With the season soaring by, now is the time to start getting organised for lambing and start thinking about what supplies you might require come lambing time. We all know that prevention is key when it comes to animal health. There are a few products that can be used during lambing that may save you time and money further down the track.
However, there will be times that animal health treatments are needed for various diseases. Making sure that plenty of these supplies are readily available when you need them is important- it is far better to be over prepared.
Below are a few items that may be useful come lambing time.
1) Iodine Spray:
Taking the time to spray navels with the correct dilution of iodine, can help with the prevention of arthritis in lambs. The bugs that contribute to this disease, live in the soil and are able to enter through the navel at lambing time.
This problem can be exacerbated in muddy lambing conditions, dirty lambing trailers and lambing pens. Spraying the navels before a lamb is placed in the lambing trailer and again if they are to enter a mothering up pen or lamb rearing pen should be routine. Spraying navels if a weak lamb has been born in a muddy/dirty lambing environment is also recommended if possible. Arthritis can be tough to treat with antibiotics so any steps that you can take to prevent it from occurring during lambing will help.
Using disinfectants to drop the exposure of various bugs can help prevent diseases such as watery mouth, arthritis, navel infections, diarrhoea, etc. Spraying lambing pens, trailer boxes and rearing pens weekly with disinfectant is recommended. Although a strong immune system can be achieved through good quality colostrum, it is often the most vulnerable lambs that can be exposed to the highest pathogen challenge. Killing the bugs through the use of disinfectants, drops the challenge against the lamb’s immune system, helping prevent disease.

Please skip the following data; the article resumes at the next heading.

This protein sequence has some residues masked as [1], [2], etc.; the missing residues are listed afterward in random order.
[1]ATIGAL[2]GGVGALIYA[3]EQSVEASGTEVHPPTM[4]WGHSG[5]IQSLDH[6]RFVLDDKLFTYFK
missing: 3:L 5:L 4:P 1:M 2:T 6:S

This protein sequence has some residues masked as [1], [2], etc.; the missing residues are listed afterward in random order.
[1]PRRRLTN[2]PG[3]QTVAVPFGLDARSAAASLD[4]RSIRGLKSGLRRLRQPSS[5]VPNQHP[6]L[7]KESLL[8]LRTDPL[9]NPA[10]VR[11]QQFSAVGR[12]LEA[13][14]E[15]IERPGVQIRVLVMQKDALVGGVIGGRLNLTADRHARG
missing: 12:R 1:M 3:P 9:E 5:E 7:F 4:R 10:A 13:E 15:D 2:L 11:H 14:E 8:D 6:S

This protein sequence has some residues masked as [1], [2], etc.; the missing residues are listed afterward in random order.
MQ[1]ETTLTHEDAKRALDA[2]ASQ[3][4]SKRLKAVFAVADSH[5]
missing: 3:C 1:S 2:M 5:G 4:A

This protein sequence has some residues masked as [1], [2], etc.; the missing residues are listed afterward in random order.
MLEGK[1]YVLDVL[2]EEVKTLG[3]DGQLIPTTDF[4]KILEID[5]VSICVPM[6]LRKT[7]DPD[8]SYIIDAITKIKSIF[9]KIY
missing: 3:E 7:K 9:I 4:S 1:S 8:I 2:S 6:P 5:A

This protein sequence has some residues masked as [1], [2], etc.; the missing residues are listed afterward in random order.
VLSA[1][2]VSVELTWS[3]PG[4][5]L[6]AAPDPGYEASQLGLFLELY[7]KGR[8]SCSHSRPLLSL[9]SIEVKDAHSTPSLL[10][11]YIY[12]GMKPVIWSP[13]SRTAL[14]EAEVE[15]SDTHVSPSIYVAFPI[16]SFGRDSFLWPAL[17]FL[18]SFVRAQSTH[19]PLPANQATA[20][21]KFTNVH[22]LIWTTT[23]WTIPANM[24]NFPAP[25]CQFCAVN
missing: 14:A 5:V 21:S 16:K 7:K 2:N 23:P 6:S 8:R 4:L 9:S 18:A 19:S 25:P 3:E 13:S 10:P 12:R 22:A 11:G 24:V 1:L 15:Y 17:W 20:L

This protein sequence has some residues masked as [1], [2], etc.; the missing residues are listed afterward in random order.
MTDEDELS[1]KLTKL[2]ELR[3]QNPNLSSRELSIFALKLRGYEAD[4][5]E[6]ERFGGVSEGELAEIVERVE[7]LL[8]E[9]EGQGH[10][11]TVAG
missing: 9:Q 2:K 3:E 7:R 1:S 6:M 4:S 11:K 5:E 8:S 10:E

Reviving a lamb that has experienced a period of starvation- exposure, by providing it with a long lasting glucose supplement, can increase their survival success rate. Giving injectable Dextrose directly into the lamb’s abdomen can be done on those lambs that have likely been alive for a while that have exhausted their own fat stores. The 40% Dextrose solution sold must firstly be diluted by mixing it with an equal volume of sterile water.
A dose rate of 10mL/ kg of lamb needs to be given (e.g. a 4kg lamb needs a 40mL treatment consisting of 20mL of 40% Dextrose and 20mL of sterile water). This technique can be mastered, by holding the lamb upright between your knees. Iodine should be sprayed over the injection site, which is on the head side of the navel, a cm either side of the midline. Using a sterile 18G 3/8 inch needle at a slight angle, inject the Dextrose solution directly into the abdomen. If a bleb is seen under the skin, the needle needs to be pushed further in. After the injection is given, warm the lamb up and they should be ready for a feed.
NSAIDs, (Non steroidal anti- inflammatory drugs) such as Metacam, can be used throughout lambing time to relieve pain and decrease inflammation. Although not commonly utilised by the average sheep farmer in the past, use of NSAIDs in sheep is becoming more common.
Using them alongside your usual treatments for bearings, a tough lambing, mastitis or a down ewe, can increase the success rate of treatment and potentially get your ewes up and eating quicker. Relieving pain not only may increase appetite but could also relieve the irritation, after a bearing is treated and may lessen the ewe’s urge to push. The use of NSAIDs is a great chat to have with your vet.
- Briar Cooper